• the intersection of any two simplices of $$S$$ is a proper face of both simplices (the empty set counts).

## What is Provided in this Package?

This CGAL package provides four main classes for creating and manipulating triangulations.

The class CGAL::Triangulation_data_structure<Dimensionality, TriangulationDSVertex_, TriangulationDSFullCell_> models an abstract triangulation: vertices in this class are not embedded in Euclidean space but are only of combinatorial nature.

The class CGAL::Triangulation<TriangulationTraits_, TriangulationDataStructure_> describes an embedded triangulation that has as vertices a given set of points. Methods are provided for the insertion of points in the triangulation, the traversal of various elements of the triangulation, as well as the location of a query point inside the triangulation. The triangulation covers the convex hull of the set of points.

The class CGAL::Delaunay_triangulation<DelaunayTriangulationTraits_, TriangulationDataStructure_> builds the Delaunay triangulation of a set of points. In a Delaunay triangulation, each face has the so-called Delaunay or empty-ball property: there exists a circumscribing ball whose interior does not contain any vertex of the triangulation.

The class CGAL::Regular_triangulation<RegularTriangulationTraits_, TriangulationDataStructure_> builds the regular triangulation – also known as weighted Delaunay triangulation – of a set of points. A detailed definition of such a triangulation is available in section Regular Triangulations.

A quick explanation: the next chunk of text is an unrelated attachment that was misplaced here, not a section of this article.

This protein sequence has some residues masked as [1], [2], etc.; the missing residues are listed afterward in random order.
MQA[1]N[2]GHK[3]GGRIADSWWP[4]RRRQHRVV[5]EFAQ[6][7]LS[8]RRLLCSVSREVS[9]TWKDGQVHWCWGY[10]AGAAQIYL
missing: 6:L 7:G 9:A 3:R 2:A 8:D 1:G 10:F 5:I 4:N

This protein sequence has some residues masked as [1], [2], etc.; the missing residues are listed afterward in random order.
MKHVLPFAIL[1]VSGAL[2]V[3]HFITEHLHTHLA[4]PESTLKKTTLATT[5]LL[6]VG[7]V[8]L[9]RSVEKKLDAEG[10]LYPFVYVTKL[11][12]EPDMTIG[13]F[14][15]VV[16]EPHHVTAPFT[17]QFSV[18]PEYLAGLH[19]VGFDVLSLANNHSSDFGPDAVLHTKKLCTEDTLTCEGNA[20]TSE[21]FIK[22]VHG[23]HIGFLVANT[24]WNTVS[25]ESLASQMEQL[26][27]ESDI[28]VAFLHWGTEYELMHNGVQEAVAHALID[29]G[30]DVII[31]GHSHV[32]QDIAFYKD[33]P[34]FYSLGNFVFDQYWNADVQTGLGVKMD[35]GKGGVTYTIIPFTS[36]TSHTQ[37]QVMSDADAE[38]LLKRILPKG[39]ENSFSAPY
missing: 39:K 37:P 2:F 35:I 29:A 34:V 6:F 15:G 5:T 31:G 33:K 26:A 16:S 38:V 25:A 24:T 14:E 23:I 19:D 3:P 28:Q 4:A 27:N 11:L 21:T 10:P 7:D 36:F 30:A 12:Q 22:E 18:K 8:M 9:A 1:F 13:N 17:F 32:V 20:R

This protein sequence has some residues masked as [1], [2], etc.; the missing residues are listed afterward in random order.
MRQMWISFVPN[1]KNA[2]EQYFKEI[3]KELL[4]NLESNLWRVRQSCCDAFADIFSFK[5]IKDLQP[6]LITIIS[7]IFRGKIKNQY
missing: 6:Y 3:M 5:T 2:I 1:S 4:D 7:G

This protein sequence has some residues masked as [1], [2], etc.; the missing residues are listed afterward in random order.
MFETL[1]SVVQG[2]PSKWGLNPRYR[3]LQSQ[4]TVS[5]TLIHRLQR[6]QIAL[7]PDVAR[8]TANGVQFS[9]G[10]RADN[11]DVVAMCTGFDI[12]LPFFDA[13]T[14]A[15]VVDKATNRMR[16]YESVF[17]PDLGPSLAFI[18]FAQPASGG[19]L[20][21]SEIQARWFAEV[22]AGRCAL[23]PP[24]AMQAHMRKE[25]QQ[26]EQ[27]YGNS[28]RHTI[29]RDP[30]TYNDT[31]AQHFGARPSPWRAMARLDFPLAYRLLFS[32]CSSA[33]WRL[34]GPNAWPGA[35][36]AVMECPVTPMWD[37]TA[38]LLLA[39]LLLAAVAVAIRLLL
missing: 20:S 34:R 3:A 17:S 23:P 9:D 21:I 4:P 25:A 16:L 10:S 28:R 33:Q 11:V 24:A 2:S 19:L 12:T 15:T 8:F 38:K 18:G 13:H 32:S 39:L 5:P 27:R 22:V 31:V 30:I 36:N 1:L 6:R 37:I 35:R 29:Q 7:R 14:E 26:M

# Triangulation Data Structure

In this section, we describe the concept TriangulationDataStructure for which CGAL provides one model class: CGAL::Triangulation_data_structure<Dimensionality, TriangulationDSVertex_, TriangulationDSFullCell_>.

A triangulation data structure can represent an abstract triangulation.

The maximal dimension of a triangulation data structure is a positive integer equal to the maximum dimension a full cell can have. This maximal dimension can be chosen by the user at the creation of the triangulation data structure and can then be obtained using the method tds.maximal_dimension(). A triangulation data structure also knows the current dimension of its full cells, which can be obtained using tds.current_dimension(). In the sequel, let us denote the maximal dimension with $$D$$ and the current dimension with $$d$$. The inequalities $$-2 \leq d \leq D$$ and $$0 < D$$ always hold. The special meaning of negative values for $$d$$ is explained below.